In an age where the average supermarket tomato is watery and lackluster and where the generic pea no longer tastes like spring or the earth, an increased focus on flavor from the production side is most welcome. Peter Klosse, author of The Essence of Gastronomy: Understanding the Flavor of Foods and Beverages, asserts that this change may be driven by consumers’ frustrations with flavorless foods. “Gradually, we’ve grown to changing our traditional agricultural systems to produce flavorless commodities,” Klosse states; according to Harry Klee in “Improving the flavor of fresh fruits: genomics, biochemistry, and biotechnology“, it is now generally accepted that the flavor quality of many fruits has significantly declined over recent decades. But blandness of products does not seem an issue because the food industry has found a way to solve the problem. This is done by incorporating salt, sugar, fats, and chemical additives to restore flavor that has been bred out of food.

Ultimately, a lack of value for produce’s flavor is where it all starts. Supermarkets, focused on getting food from producers to consumers in the most efficient, least costly means possible, want a consistent supply of consistent quality food. And while several food-tech companies are populating the market trying to provide solutions to meet this needs, Corporate farms, urged to meet industry demands, are forced to sacrifice seasonality and sustainability — and consequently, flavor.

“We have lost biodiversity,” Klosse says. “We have lost a lot of individual quality between farms and regions, we are losing varietal differences.” But consumers are starting to notice, and starting to care. Klosse believes innovation in this field should be focused on moving the food system towards regenerative agriculture.

Regenerative systems, involving maintaining biodiversity and using farming techniques that do not damage soil, are also flavor-rich. Food production today emphasizes efficiency and yield; but if the value of flavor — and subsequently the possibility of earning money by cultivating flavorful produce — is reintroduced, farmers can once again grow foods that are both flavorful and sustainable.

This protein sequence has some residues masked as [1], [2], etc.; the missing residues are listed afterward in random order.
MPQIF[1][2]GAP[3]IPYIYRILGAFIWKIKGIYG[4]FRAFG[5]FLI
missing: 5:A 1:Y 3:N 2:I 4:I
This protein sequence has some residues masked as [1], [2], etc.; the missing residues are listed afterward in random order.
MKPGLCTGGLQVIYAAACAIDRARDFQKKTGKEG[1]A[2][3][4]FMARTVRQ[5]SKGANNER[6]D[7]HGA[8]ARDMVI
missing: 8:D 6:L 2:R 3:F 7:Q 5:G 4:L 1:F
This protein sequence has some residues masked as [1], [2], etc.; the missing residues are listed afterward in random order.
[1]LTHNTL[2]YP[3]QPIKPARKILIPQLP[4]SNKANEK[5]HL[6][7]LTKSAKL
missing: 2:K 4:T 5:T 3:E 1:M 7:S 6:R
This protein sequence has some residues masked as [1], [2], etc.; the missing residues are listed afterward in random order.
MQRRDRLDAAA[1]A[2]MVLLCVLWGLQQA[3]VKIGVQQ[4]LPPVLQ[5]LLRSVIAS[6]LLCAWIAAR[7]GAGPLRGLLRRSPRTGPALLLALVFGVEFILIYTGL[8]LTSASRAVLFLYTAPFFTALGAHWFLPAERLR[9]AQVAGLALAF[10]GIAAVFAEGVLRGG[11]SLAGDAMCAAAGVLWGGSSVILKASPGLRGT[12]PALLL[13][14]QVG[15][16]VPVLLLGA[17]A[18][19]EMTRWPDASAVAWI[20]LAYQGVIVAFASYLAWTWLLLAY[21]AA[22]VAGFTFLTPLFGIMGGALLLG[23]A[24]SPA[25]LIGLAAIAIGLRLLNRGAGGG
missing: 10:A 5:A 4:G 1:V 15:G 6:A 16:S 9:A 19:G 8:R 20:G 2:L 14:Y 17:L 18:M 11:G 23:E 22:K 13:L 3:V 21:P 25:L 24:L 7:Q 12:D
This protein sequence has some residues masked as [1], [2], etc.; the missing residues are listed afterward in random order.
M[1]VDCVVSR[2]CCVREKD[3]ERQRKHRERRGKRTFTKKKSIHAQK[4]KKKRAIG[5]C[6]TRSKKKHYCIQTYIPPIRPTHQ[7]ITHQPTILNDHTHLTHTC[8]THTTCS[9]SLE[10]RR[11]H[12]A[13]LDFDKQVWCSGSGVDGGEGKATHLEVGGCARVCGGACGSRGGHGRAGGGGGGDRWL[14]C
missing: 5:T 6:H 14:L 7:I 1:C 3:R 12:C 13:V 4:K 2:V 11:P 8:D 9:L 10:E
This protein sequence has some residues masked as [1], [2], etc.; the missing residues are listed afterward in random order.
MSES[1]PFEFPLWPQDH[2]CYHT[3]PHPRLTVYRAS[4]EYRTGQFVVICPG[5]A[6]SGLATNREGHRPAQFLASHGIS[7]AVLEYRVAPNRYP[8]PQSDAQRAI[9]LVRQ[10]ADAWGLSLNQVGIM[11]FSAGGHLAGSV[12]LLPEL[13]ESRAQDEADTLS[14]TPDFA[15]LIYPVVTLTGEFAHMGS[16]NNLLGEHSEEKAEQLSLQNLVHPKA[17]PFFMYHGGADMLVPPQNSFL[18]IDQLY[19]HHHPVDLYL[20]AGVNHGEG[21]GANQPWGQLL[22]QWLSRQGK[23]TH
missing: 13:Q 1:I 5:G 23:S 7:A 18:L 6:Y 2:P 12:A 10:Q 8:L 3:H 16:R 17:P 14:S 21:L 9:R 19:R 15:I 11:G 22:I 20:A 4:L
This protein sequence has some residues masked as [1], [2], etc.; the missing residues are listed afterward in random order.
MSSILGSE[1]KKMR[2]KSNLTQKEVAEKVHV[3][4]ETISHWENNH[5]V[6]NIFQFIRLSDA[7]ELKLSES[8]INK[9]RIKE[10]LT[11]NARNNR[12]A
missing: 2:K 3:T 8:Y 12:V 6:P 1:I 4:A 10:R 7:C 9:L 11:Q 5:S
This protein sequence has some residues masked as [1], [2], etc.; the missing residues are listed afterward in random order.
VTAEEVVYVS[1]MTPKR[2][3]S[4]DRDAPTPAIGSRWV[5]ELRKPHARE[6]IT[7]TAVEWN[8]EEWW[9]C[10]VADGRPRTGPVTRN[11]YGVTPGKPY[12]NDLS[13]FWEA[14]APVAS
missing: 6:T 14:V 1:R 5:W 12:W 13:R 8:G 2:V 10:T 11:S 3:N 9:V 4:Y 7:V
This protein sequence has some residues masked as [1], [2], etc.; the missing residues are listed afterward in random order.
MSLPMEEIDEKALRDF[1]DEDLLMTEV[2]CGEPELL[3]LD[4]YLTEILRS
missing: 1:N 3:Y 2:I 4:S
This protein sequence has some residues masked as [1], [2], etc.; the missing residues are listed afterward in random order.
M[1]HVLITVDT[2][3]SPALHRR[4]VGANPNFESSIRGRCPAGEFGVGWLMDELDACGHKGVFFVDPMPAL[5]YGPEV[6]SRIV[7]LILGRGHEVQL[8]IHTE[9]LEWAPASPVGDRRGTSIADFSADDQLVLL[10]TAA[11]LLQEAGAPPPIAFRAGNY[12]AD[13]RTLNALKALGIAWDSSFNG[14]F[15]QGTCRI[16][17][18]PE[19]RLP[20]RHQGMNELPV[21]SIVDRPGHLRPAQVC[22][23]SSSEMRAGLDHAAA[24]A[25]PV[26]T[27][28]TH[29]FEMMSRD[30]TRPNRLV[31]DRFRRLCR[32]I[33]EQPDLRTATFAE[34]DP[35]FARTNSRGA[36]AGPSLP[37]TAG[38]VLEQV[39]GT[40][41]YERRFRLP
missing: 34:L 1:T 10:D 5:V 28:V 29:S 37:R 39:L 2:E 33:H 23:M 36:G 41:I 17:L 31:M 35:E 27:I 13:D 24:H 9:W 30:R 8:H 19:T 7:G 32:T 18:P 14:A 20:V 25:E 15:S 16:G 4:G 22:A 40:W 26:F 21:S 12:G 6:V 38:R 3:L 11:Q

Klee’s research articulates the benefits of the older, more natural agricultural practices which Klosse promotes. His team has discovered that modern tomatoes lack the sweetness and rich flavors of heirloom breeds since flavor compounds have been lost over time; bred out as the genes responsible for producing the volatile flavor chemicals are neglected. Supermarket tomatoes are picturesque, hefty globes of firm red flesh. But bite into one and you’ll find that the tanginess, earthiness, and succulent sweetness associated with tomatoes are, well, absent. Beyond replicating Klee’s experiments by taste-testing a variety of tomatoes, Klosse claims we need palpable proof of concept for a regenerative system to convince the industry of its merits.

In short: we need real examples which you can see and touch. “Start small,” he suggests, “take a comprehensive region within the industry, from farmers to retail to consumers, committed to a new way of thinking, and demonstrate that regenerative systems work.” In my opinion, if more people come to realize that said systems do in fact work, the food system of tomorrow may be one that combines future understandings and research on flavor compound interactions with past ecologically-friendly practices. If what we believe about flavor becoming increasingly prioritized by producers and consumers holds true, then the future of food is a truly appetizing one which we should look forward to.

The potential of technology and big data

The fact that artificial intelligence and data-driven methods are being harnessed to upgrade kitchens, create new products, and generate supply chain solutions is already old news in the food industry. Innovations in digital flavor profiling, however, have yet to gain widespread traction. Hopefully, that will soon change, as companies like Gastrograph and FlavorWiki are seeking to alter how companies – and by extension, consumers – view flavor.